The framework implies that interventions to reduce the incidence of TB disease in a community or population ultimately serve as protective factors against future cases by interrupting the perpetuation of consequences of TB disease, such as poverty, low socioeconomic status and low education level. The framework also implies that sustained reduction in TB incidence will not be possible without attention to these upstream determinants as well as the resulting proximate risk factors.
M. tuberculosis is communicable from one human to another mainly by the aerosol route and rarely through ingestion or percutaneous inoculation (e.g. through laboratory or hospital accident). Bovine TB, which in the past was caused by ingestion of milk heavily infected by M. bovis that then penetrated the mucosa of the oropharynx or the gastrointestinal tract, has been largely eradicated as a result of the pasteurization of milk and the tuberculin testing of cattle, followed by the slaughter of animals found to be infected.
The reservoir for M. tuberculosis is humans. Other animals, in particular primates, may be infected but are rarely a source of infectionFootnote 40-43. Droplet nuclei, sometimes referred to as "the quanta of contagion", are created by forceful expiratory efforts, such as coughing, sneezing, singing, playing wind instruments and even speaking. Before droplets reach the airspace of a room and have had an opportunity to evaporate down to a "droplet nucleus" their numbers can be reduced by wearing a simple gauze (surgical) mask or covering the mouth and nose during coughing. Certain procedures, for example, bronchoscopy, sputum induction, processing of specimens, autopsy and even irrigation or other manipulation of tuberculous abscesses, may also produce infectious aerosols. The droplets have an extremely slow settling rate (0.5 mm per second or less), which permits their transport by air currents, duct systems or elevator shafts for significant distances from the source case. Large particles settle quickly and are either not inhaled by contacts or, if inhaled, are trapped in the mucus of the upper airway. If the organism reaches the trachea and bronchi it is usually swept back to the larynx by ciliary action and cough, and then swallowed. For practical purposes, only the droplet nuclei in the size range 1 to 5 microns reach the terminal air spaces or alveoli; each is understood to contain only a few bacteria. In most instances only one such droplet nucleus is believed to be responsible for establishing infection in the host. Bacteria that are lodged on fomites (linen, furniture, books, floors) do not constitute a significant source of infection: most die quickly through the action of drying, heat or sunlightFootnote 5 Footnote 40-43.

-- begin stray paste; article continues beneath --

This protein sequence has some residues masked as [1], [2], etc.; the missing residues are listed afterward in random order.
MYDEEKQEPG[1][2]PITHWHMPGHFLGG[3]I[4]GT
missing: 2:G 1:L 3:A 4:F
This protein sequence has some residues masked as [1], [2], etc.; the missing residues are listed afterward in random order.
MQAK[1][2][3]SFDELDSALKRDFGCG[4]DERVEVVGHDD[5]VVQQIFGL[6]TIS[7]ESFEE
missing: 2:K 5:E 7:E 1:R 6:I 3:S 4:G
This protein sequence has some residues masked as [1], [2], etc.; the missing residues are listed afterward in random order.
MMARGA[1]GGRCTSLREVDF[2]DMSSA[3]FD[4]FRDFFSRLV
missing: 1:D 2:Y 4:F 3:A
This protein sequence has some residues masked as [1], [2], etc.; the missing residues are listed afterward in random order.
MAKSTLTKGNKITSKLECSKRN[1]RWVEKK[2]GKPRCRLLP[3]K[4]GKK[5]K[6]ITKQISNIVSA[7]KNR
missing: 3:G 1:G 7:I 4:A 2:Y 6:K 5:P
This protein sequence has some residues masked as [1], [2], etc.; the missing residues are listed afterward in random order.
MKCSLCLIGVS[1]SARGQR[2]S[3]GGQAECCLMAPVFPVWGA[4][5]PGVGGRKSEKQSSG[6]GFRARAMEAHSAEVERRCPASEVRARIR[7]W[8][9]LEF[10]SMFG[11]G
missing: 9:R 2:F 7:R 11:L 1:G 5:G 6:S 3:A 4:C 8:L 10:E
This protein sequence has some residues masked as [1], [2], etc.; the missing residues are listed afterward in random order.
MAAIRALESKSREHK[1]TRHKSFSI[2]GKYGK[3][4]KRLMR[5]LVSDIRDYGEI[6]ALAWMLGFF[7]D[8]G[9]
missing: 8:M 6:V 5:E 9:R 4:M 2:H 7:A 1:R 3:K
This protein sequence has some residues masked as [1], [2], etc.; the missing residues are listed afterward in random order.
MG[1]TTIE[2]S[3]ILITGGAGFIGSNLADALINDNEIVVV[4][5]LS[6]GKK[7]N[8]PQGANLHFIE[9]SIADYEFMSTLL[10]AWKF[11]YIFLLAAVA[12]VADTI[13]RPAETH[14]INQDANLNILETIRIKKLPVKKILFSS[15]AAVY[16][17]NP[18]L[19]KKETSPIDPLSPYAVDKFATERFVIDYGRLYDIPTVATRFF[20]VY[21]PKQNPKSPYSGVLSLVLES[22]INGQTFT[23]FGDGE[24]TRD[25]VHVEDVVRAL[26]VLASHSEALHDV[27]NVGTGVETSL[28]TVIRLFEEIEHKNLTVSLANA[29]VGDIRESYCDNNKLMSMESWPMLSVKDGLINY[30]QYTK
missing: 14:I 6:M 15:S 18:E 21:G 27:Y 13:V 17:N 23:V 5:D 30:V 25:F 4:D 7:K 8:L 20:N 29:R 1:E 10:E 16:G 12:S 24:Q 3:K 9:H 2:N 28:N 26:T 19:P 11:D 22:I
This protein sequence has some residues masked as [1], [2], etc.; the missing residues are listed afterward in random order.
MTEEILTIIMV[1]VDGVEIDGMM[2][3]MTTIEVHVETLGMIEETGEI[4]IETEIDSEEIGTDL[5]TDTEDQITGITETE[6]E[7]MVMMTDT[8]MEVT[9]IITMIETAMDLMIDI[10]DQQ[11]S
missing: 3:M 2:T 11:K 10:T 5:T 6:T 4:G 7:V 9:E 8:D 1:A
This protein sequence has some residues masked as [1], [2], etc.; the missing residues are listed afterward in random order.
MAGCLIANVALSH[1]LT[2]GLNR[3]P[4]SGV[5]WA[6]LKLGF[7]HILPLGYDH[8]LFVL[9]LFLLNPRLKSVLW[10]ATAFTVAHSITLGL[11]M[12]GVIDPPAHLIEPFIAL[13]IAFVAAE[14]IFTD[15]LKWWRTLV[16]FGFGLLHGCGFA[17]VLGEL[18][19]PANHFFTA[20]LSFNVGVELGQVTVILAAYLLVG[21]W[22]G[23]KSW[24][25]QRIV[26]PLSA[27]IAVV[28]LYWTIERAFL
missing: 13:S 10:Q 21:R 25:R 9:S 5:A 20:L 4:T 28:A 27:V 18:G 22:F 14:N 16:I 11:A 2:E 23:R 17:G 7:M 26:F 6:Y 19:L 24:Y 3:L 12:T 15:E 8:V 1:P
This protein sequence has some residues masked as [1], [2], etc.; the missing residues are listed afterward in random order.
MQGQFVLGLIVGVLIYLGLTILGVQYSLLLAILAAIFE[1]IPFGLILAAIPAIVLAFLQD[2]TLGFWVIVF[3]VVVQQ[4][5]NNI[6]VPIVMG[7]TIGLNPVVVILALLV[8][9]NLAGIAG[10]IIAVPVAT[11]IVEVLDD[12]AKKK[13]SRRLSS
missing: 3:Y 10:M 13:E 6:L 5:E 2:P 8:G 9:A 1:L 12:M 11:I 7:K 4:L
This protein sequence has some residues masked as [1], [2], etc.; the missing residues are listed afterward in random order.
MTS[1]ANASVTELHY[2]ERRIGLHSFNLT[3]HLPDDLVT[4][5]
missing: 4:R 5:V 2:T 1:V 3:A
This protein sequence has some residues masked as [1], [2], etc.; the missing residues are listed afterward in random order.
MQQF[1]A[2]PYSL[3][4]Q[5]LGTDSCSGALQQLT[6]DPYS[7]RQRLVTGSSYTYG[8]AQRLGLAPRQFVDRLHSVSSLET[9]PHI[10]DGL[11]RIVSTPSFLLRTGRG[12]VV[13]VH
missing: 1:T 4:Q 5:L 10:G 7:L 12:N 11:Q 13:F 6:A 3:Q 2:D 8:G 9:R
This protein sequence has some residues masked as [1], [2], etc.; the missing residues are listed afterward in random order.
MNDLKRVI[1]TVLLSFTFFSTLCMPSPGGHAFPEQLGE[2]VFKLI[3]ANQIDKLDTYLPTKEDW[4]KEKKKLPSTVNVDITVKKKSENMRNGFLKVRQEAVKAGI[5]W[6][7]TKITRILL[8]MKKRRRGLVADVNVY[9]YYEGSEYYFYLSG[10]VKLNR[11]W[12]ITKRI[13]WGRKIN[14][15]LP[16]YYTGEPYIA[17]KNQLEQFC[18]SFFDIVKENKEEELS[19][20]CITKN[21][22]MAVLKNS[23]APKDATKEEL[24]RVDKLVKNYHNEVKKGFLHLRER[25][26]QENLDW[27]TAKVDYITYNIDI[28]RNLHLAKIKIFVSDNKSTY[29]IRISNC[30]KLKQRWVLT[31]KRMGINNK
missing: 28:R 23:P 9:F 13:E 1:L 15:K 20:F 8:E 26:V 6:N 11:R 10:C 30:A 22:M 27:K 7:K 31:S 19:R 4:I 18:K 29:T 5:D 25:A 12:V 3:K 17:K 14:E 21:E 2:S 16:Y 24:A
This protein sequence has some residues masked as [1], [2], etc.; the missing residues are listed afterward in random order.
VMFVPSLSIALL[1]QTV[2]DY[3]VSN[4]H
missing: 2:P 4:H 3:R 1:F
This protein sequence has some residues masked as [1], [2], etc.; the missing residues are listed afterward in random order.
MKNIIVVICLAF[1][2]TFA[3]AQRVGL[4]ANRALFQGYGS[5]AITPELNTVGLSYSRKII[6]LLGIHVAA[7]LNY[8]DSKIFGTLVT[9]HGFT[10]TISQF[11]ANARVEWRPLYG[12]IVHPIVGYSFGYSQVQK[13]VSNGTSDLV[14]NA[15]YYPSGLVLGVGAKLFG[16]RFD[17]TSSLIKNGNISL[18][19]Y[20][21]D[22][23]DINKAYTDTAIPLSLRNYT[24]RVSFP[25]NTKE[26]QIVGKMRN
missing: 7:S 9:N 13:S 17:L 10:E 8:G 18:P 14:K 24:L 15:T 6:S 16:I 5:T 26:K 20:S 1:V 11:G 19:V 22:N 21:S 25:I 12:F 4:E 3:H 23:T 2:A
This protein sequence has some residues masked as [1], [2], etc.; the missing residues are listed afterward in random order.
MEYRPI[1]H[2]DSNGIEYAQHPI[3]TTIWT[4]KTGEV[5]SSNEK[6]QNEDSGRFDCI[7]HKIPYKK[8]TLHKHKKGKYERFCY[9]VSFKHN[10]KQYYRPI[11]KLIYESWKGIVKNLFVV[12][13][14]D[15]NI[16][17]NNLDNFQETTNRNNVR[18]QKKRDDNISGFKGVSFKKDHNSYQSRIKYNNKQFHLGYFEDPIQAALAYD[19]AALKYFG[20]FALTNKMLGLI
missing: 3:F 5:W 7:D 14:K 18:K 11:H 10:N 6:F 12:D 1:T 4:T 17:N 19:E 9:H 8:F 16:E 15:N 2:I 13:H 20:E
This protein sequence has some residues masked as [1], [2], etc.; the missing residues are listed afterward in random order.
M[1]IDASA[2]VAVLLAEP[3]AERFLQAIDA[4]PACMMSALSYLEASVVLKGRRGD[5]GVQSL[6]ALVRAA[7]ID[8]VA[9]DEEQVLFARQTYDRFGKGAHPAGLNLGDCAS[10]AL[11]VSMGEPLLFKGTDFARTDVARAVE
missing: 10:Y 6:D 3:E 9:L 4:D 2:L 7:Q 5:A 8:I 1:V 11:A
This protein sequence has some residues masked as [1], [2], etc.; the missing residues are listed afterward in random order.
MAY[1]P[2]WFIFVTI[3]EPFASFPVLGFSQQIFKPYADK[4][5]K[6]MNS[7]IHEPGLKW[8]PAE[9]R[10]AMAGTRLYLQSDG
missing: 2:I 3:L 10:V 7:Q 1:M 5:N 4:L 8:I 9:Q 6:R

The rate of transmission can be measured by the percentage of close contacts (household and non-household) whose TST or IGRA responses are converted from negative to positive or in whom active TB disease develops. The percentage will depend on the number of infectious droplet nuclei per volume of air (infectious particle density) and the length of time that the uninfected individual spends breathing that air. In the past, drug susceptibility patterns and phage typing of M. tuberculosis isolates have helped to confirm the transmission between source case and contact. More recently, DNA fingerprinting of M. tuberculosis isolates has greatly refined the identification of this relationFootnote 44.
Because of the highly variable latency period of M. tuberculosis infection it is difficult to precisely document transmission using currently available tools. People found to have positive TSTs and/or IGRAs during contact investigation may have been infected in the past (remotely) rather than by the recent source case of concern, though for contact management and public health purposes these contacts are treated as if recently infected if there is no way to determine the duration of infection. DNA fingerprinting techniques will only detect transmission to the small group of people in whom active disease develops following transmission. If most TB disease in a community reflects recent/ongoing transmission, the first priority for public health authorities should be to prevent further transmission. On the other hand, if most TB reflects reactivation of remotely acquired infection, the priority should shift to identification and treatment of people with LTBI, notably those with risk factors for reactivation.